Throughout the season, my TV, tablet and laptop are frequently streaming college basketball games -- usually simultaneously. Not just the Top 25, either. Iowa State's experience and 3-point shooting could mess up your bracket. Villanova, too. I don't trust Ole Miss. Be careful when picking Montana as a sleeper because top scorer Mathias Ward is out for the season with a foot injury.

I'm in the mix every day. So I know the product still shines. And teams play defense, a lost art among the pros.

The bulk of college basketball's personnel pool includes athletes with similar skill levels. And that fuels parity, but it also presents a platform for inconsistent performances by players who are still learning.

The volume (340-plus squads) makes it easy for critics to point to the single matchups or styles or systems that aren't always TV friendly when they're assessing the sport.

That, however, is what separates the NBA from college basketball. A team full of gutsy, disciplined athletes can overcome a squad that features a multitude of pro prospects -- see Vandy over Kentucky in the SEC tournament -- based on the variation that this level allows.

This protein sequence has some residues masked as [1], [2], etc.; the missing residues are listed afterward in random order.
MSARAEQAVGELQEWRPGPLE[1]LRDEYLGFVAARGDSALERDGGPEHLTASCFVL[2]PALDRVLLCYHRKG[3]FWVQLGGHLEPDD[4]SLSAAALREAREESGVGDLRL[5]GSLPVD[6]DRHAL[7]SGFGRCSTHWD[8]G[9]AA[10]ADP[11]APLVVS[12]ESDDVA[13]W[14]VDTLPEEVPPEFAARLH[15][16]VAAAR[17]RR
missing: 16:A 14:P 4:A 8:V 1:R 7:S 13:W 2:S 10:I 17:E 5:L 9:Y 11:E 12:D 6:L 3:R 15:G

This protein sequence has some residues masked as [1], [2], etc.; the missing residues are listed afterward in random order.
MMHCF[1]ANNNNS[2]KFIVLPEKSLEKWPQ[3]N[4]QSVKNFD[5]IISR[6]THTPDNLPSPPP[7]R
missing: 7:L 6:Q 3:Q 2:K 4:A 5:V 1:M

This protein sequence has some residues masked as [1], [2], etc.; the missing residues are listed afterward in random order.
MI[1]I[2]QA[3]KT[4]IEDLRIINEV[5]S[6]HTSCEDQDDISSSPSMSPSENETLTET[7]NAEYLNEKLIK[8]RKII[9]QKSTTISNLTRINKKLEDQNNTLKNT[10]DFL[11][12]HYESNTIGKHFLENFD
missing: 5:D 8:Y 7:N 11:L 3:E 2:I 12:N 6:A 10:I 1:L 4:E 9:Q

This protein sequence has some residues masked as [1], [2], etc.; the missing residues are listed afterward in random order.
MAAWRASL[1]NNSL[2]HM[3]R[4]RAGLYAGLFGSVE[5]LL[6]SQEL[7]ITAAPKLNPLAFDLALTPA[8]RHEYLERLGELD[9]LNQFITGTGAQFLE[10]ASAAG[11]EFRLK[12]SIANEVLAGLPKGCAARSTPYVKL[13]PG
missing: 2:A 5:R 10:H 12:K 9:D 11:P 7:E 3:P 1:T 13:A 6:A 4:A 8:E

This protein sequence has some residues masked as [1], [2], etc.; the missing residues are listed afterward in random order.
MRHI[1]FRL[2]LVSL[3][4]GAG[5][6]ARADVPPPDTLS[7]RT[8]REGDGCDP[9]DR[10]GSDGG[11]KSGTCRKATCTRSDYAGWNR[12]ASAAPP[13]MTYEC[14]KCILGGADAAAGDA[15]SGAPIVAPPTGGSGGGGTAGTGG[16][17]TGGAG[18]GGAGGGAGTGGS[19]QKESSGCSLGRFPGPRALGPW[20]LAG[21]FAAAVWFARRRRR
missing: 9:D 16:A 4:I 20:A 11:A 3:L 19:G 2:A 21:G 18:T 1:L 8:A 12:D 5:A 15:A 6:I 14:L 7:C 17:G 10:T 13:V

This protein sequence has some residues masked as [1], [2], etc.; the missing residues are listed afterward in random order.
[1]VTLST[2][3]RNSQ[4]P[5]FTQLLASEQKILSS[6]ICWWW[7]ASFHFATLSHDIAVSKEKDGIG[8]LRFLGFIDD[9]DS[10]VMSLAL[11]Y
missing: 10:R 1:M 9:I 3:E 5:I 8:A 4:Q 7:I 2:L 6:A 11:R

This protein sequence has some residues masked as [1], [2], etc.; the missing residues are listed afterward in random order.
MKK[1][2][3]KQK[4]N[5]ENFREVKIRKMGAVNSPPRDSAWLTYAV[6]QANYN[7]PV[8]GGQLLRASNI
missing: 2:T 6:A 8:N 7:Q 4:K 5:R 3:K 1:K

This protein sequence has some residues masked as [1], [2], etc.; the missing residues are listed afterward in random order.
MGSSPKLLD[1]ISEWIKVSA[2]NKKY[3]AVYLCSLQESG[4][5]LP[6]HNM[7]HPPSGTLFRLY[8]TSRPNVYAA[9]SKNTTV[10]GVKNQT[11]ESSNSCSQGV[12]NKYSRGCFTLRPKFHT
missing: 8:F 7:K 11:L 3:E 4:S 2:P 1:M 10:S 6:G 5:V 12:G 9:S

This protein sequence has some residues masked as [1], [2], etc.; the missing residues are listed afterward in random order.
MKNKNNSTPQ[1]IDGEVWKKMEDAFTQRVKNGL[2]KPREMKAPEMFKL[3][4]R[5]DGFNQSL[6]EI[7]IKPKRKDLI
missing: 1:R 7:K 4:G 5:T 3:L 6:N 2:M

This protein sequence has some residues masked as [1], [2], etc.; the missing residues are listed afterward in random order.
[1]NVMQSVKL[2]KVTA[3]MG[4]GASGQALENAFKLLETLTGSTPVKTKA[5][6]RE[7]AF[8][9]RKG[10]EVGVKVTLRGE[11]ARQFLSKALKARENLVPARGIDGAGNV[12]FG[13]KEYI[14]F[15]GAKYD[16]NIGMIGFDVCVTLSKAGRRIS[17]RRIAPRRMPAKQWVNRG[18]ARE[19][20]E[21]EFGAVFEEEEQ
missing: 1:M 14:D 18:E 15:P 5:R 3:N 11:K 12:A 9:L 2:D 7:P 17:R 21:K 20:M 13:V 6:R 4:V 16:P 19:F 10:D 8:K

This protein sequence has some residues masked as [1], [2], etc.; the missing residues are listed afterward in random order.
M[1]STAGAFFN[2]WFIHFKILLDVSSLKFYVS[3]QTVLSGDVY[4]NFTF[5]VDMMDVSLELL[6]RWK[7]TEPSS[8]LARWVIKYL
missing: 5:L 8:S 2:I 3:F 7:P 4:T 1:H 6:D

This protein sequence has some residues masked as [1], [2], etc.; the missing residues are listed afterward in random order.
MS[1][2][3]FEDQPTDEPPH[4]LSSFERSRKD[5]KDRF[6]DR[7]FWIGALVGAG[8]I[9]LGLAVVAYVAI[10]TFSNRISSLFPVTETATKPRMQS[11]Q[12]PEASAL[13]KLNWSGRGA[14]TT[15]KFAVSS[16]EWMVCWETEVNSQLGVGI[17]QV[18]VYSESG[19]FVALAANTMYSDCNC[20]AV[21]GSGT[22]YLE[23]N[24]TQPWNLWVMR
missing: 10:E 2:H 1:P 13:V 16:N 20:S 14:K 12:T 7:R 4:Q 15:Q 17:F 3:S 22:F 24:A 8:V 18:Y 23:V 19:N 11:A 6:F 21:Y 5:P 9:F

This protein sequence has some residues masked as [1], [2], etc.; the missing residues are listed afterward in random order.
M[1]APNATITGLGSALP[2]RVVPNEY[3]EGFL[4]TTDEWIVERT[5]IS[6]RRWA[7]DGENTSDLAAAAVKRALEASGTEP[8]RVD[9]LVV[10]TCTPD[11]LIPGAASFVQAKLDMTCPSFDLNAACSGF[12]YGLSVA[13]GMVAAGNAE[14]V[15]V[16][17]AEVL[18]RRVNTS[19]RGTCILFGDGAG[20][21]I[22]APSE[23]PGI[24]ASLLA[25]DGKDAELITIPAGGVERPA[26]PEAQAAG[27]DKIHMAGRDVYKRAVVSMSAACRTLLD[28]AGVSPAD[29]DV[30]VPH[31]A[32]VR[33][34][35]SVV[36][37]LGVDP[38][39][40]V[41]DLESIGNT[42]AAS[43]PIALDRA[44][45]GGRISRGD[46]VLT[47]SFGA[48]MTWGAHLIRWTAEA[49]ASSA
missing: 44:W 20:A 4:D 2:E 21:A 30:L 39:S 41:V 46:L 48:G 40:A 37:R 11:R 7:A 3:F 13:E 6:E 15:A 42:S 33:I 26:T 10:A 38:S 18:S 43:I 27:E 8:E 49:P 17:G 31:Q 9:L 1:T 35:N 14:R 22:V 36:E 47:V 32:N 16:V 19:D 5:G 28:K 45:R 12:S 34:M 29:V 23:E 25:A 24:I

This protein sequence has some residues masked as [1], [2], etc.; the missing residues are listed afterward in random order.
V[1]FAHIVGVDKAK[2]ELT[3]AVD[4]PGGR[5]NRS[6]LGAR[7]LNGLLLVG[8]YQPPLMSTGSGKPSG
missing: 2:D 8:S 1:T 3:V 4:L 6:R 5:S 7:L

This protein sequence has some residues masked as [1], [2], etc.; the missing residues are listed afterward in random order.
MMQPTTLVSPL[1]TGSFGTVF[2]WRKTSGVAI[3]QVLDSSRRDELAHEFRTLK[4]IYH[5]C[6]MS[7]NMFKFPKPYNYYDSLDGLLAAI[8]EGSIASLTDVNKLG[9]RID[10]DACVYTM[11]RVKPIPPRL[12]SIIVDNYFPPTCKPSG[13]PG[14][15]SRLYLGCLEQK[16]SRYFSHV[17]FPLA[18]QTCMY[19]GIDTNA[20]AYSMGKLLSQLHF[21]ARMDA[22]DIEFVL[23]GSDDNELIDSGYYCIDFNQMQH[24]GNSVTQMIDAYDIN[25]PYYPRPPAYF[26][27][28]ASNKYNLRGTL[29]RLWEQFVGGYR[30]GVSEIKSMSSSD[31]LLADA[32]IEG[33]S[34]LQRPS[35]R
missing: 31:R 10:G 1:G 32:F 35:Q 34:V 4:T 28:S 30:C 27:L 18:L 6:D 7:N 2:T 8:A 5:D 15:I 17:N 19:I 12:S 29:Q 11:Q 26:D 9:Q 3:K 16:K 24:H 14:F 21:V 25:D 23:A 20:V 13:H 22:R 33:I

Does it lead to sloppy basketball sometimes? Yep. But teams that get stamped with that tag often play smart basketball, too. See Wisconsin.

I know the game has issues. I'm not so overzealous about it that I ignore the flaws. You think I'm at home watching replays of Georgetown (37) versus Tennessee (36) on Nov. 30? Nope.

Offensive output has regressed. That's a problem because scoring is the goal. And that's what folks want -- and expect -- to see when they watch any game. The influx of cash has also changed things. Schools invest more (practice facilities, new arenas, additional coaches, bigger paychecks for head coaches), so they desire more in a shorter timetable. Some coaches, under pressure to justify and preserve their salaries, are willing to play slow and ugly if it raises the likelihood of victory. Players can't fly the way they'd like to fly as a result.

But it's not just coaches. We have only three positions now: point guards, wings and forwards. Specialization is dead. The big man wants to play like a small man. The point guard wants to shoot. The wing wants to run the team. Players have more skills these days, but they're not more skilled because they spend too much time trying to emulate the talented individuals at the next level. And if they're restricted, they'll transfer.